August 15, 2017

InsureSign’s Floyd: The More You Learn About Tech, The Better Your Community Will Become

Beaufort Digital Corridor
InsureSign Founder & CEO, Joe FloydInsureSign Founder & CEO, Joe Floyd
InsureSign Founder & CEO, Joe FloydInsureSign Founder & CEO, Joe Floyd
InsureSign Founder & CEO, Joe FloydInsureSign Founder & CEO, Joe Floyd

Joe Floyd is founder and CEO of InsureSign, a secure e-signature solutions company. Floyd, a veteran creator of software for the insurance industry, founded InsureSign in 2011, after creating a rigorous yet quick and easy-to-use online-signature tool for his family's insurance and finance company.

Where did you grow up?

Whiteville, North Carolina. It's a small town that's a lot like Beaufort, except where you see water and marsh here, replace it with tobacco fields. My grandfather had an insurance company and that's where I worked as a kid.

How did you end up in Beaufort?

My wife, Karen, is an anesthesiologist and she followed up on a job opening that led us to move here in 2000. We really knew no one within a hundred miles when we got here. But that was a fun time to be in Beaufort. There were a lot of people our age. Our two kids, who are now in college, have grown up knowing Beaufort as home. We came for two years and have been here almost 18.

What was your first job, or most memorable early job? What did you learn from it?

My first job was working in the family business. I'd walk after school to my dad's and grandfather's offices and file paperwork, which was a job that nobody else wanted to do. I learned about a small-town office and how they operated. It was a down-to-earth business. Several people that were there when I worked there after school are still there. The experience stuck with me, even now running a tech business. So many things about working in tech are grow, grow, grow. If you're a small business feeding a family, your only concern at the end of the month is whether your income is greater than last month. That one business has sustained my entire family since 1939 – it put us all through school.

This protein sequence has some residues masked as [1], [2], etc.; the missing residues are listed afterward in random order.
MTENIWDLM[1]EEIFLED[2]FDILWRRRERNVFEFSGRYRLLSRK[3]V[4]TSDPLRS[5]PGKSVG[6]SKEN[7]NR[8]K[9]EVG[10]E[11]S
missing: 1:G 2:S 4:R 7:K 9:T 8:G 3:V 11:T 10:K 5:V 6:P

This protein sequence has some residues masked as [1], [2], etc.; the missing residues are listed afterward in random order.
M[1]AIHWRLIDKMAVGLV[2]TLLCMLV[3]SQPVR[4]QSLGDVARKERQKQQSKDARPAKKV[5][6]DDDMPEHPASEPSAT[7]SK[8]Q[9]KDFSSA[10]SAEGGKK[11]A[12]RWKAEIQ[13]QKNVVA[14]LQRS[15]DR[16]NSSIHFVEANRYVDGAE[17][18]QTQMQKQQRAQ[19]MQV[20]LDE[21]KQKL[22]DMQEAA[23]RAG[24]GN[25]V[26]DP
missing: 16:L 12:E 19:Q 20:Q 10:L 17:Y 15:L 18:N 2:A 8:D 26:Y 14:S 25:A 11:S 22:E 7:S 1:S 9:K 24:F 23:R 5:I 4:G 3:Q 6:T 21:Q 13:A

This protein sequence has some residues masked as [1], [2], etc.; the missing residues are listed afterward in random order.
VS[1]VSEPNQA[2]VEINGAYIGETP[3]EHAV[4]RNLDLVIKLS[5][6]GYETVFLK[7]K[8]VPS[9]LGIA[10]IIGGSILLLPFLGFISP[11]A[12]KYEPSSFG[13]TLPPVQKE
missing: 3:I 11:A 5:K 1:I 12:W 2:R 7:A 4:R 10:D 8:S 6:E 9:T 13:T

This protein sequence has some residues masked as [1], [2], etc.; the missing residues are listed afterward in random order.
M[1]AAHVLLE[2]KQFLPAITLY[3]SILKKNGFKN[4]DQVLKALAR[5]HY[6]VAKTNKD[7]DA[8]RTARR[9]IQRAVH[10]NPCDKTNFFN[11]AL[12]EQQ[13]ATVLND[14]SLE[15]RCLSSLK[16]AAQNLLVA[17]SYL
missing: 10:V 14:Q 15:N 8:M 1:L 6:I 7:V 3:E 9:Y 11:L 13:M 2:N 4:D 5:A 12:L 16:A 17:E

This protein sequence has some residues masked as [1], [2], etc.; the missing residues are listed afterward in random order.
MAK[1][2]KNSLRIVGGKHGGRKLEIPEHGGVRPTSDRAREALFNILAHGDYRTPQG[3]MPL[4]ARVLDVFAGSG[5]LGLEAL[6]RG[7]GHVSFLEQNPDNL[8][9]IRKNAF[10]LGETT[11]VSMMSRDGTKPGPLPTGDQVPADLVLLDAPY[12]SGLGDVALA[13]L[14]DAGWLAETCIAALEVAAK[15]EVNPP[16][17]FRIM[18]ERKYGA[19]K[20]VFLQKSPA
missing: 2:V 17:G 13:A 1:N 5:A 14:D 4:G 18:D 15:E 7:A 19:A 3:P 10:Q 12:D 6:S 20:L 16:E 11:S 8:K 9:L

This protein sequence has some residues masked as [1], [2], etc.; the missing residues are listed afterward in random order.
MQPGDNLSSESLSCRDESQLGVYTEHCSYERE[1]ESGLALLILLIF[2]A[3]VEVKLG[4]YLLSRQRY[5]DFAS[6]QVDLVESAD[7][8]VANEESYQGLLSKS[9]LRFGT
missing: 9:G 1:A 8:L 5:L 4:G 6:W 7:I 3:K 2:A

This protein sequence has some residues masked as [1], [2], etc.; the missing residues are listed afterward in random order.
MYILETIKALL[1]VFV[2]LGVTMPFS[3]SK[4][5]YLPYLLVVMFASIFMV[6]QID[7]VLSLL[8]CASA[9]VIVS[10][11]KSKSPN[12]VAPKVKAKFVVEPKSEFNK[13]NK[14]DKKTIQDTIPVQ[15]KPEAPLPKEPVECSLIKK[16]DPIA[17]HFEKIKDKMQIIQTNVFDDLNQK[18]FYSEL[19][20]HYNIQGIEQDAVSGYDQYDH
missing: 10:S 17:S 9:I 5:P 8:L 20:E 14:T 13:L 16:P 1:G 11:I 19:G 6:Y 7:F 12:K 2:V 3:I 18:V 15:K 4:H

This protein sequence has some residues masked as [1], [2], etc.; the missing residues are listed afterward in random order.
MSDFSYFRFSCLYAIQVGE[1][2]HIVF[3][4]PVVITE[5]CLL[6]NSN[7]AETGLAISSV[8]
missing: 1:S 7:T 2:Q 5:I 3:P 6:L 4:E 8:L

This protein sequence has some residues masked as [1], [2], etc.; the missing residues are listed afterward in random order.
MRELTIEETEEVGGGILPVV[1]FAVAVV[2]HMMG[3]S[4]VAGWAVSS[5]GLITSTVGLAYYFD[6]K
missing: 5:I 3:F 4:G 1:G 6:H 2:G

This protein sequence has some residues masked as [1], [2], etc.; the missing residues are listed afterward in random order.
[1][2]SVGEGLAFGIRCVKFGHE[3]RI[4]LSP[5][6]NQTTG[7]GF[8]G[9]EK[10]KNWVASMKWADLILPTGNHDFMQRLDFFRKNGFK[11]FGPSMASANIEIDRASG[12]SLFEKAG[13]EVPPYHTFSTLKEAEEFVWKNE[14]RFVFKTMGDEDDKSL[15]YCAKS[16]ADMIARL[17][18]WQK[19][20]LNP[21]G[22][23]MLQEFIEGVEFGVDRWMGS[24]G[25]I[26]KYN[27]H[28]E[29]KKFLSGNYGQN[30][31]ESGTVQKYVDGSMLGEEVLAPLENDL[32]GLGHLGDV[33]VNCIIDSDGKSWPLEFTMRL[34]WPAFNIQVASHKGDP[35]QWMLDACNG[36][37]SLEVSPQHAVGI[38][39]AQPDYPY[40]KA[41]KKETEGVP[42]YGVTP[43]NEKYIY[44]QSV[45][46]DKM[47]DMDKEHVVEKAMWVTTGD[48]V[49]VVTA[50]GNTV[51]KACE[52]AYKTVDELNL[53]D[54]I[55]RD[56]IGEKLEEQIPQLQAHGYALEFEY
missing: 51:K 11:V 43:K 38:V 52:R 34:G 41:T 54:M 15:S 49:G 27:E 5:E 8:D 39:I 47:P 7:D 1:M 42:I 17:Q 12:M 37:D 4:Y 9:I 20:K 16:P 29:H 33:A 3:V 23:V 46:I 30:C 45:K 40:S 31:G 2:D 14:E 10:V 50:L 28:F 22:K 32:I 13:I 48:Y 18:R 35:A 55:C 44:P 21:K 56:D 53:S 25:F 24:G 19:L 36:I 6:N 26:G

I majored in TV and film at UNC at Chapel Hill. I was always interested in that kind of thing. So after college, I was in the movie business in Wilmington for a couple of years. Back then, there were a lot of feature films being filmed in Wilmington, things like Billy Bathgate andTeenage Mutant Ninja Turtles. I worked mainly doing sets and props. Essentially, I was a glorified furniture mover. I guess I passed this along to my son. He's now a film major at Emerson in Boston.

Did you have an entrepreneurial drive early on?

It always appealed to me to work for myself. Maybe as a kid I read too many comic books.

The comic books I liked best were Richie Rich – he always had some kind of business going; always had some kind of angle. Looking back on it, my friends and I always had one moneymaking scheme or another going on when we were in school.

In your own words, what does your company do?

We provide businesses with the ability to get documents completed and signed electronically from any device at any time. We take something that has always been a paper-and-pen process and turn it into a mouse-or-finger process.